Scan of ARPANET logic map, circa 1969.

The Internet as you know it today, and through which you are accessing this information, had its beginnings in the late 1960s as the “ARPANET”. The project began with the Department of Defense’s Advanced Research Projects Agency, then called ARPA and now DARPA. The initial network of only four computers at different locations conducted research in wide-area networking.

SRI hosted one of the four original network nodes, along with the University of California, Los Angeles (UCLA); the University of California, Santa Barbara; and the University of Utah. The very first transmission on the ARPANET was on October 29, 1969. The event was the logon from UCLA to SRI. By 1972, the ARPANET comprised 37 computers.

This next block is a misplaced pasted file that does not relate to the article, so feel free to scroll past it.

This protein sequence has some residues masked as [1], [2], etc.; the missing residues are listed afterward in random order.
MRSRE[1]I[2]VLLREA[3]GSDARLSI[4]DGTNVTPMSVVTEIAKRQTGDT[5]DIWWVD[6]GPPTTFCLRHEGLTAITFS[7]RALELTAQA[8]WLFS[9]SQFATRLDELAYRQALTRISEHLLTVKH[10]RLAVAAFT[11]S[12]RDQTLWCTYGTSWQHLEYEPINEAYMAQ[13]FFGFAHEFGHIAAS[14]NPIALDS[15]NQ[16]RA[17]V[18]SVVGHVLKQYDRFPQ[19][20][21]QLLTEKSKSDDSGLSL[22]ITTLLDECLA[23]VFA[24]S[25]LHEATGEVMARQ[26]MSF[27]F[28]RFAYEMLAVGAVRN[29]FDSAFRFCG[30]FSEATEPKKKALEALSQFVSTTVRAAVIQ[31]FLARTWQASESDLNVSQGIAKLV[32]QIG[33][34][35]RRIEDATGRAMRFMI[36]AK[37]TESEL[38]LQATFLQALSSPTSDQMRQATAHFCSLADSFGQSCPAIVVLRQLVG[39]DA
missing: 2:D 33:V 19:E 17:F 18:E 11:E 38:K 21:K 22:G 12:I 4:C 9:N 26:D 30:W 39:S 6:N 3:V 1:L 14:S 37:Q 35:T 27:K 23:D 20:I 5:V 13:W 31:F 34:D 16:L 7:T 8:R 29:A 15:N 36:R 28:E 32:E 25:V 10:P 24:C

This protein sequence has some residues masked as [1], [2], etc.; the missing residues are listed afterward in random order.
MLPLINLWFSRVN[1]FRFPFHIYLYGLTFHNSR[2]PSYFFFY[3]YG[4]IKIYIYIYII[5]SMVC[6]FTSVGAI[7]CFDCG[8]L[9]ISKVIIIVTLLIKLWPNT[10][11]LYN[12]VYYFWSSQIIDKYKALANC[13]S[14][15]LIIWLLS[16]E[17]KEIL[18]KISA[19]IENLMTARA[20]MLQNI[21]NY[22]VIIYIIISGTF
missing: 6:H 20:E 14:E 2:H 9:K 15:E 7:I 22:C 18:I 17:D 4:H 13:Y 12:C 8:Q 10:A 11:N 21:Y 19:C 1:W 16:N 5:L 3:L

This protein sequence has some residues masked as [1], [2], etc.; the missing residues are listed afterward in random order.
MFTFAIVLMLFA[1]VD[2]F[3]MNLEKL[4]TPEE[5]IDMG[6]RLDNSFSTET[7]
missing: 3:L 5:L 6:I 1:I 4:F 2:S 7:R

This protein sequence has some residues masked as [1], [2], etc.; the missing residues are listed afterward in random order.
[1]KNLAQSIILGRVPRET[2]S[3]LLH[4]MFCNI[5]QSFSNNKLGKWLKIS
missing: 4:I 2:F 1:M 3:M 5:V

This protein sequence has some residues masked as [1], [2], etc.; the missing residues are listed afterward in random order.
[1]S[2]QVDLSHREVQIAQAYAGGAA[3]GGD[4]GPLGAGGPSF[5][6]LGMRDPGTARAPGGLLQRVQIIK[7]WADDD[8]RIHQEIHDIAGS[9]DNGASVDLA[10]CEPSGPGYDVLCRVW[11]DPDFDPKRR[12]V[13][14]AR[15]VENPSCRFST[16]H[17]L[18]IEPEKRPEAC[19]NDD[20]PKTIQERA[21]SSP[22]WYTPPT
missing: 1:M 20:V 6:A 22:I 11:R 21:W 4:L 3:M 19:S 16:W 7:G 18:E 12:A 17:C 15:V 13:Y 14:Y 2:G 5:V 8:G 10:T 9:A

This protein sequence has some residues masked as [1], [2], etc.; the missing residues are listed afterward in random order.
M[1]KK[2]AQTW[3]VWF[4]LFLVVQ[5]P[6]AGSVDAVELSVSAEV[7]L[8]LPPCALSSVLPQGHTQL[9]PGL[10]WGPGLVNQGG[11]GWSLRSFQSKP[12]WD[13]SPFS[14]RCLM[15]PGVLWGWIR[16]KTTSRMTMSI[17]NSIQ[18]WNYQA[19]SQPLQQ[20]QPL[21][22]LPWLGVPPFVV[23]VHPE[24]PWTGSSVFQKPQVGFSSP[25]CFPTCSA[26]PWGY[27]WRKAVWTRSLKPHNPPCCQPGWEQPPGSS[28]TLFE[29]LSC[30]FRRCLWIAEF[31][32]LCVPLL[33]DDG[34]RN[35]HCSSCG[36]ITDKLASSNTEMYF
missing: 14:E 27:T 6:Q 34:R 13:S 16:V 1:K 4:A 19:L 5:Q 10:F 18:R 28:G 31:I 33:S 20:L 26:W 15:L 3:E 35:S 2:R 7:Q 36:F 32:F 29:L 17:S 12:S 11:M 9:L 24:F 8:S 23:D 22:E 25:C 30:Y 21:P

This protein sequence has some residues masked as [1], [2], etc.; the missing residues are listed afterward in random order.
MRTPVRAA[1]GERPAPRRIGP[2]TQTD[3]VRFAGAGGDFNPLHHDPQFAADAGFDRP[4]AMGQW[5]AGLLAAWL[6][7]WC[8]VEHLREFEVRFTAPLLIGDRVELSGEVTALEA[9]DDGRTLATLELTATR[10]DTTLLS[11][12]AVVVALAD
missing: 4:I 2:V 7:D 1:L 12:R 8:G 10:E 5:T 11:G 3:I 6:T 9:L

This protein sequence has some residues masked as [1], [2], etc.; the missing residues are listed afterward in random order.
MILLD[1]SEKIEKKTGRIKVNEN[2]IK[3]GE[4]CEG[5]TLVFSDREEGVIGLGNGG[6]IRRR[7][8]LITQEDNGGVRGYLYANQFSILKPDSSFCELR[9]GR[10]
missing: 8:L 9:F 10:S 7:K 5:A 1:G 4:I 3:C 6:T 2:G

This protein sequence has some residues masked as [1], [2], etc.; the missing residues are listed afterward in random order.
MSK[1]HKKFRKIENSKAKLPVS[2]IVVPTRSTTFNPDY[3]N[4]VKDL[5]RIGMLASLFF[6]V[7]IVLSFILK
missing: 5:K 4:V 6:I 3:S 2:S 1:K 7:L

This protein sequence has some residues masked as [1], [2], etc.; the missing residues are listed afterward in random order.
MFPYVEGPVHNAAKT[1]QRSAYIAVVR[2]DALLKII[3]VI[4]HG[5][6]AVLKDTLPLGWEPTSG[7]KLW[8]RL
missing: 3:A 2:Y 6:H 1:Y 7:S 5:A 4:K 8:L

In 2009, the IEEE commemorated this achievement with a milestone plaque—one of the four given to SRI to date. Other plaques have been given to SRI for its work on the Liquid Crystal Display, the TIROS 1 Weather Satellite, and Color Television.

Learn more at the Computer History Museum website.

ARPANET logical map, circa 1977

Read our 75th anniversary blog feature

75 Years of Innovation: ARPANET

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